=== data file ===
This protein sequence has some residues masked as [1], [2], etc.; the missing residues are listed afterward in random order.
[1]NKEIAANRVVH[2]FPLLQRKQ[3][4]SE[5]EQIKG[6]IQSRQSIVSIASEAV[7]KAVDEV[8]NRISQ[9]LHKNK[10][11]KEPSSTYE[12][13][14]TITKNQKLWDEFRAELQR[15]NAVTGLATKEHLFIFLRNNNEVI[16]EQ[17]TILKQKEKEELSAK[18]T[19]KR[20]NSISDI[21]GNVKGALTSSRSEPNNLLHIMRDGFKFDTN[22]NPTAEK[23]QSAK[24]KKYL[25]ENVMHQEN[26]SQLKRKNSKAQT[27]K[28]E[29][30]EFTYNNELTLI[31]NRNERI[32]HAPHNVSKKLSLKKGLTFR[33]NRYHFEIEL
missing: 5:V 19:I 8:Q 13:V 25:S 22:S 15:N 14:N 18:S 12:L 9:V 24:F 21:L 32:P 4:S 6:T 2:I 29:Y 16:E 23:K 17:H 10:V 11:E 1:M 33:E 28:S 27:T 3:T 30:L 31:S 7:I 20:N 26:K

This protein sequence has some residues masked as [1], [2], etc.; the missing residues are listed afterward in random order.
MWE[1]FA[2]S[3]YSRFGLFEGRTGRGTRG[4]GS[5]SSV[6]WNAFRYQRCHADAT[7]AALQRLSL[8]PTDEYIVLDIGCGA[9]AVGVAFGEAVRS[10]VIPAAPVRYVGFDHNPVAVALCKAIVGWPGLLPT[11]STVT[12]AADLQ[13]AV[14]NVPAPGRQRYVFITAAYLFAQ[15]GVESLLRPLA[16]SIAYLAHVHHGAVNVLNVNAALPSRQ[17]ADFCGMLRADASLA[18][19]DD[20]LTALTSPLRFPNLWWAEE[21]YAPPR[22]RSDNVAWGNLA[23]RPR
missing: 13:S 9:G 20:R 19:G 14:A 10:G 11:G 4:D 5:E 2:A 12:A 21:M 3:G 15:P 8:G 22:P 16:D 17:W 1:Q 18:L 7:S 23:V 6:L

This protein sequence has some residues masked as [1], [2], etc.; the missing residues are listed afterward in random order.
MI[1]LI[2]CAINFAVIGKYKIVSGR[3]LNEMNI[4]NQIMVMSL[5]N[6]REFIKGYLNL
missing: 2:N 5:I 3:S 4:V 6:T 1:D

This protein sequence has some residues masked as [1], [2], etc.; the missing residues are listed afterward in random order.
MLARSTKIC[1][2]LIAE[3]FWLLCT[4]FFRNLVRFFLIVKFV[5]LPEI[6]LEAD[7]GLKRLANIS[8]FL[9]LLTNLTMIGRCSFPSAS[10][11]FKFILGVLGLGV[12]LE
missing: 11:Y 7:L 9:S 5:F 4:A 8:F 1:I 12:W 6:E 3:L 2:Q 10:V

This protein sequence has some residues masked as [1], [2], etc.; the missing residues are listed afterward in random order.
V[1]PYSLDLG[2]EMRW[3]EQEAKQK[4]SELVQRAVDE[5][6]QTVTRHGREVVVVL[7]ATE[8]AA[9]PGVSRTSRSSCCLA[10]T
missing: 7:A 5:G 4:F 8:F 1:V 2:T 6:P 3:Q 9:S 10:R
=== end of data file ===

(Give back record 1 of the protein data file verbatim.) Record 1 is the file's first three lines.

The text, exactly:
This protein sequence has some residues masked as [1], [2], etc.; the missing residues are listed afterward in random order.
[1]NKEIAANRVVH[2]FPLLQRKQ[3][4]SE[5]EQIKG[6]IQSRQSIVSIASEAV[7]KAVDEV[8]NRISQ[9]LHKNK[10][11]KEPSSTYE[12][13][14]TITKNQKLWDEFRAELQR[15]NAVTGLATKEHLFIFLRNNNEVI[16]EQ[17]TILKQKEKEELSAK[18]T[19]KR[20]NSISDI[21]GNVKGALTSSRSEPNNLLHIMRDGFKFDTN[22]NPTAEK[23]QSAK[24]KKYL[25]ENVMHQEN[26]SQLKRKNSKAQT[27]K[28]E[29][30]EFTYNNELTLI[31]NRNERI[32]HAPHNVSKKLSLKKGLTFR[33]NRYHFEIEL
missing: 5:V 19:I 8:Q 13:V 25:S 22:S 15:N 14:N 18:S 12:L 9:V 24:F 21:L 32:P 4:S 6:T 2:I 29:Y 16:E 23:K 17:H 10:V 11:E 1:M 33:E 28:S 27:T 3:T 30:L 31:S 7:I 20:N 26:K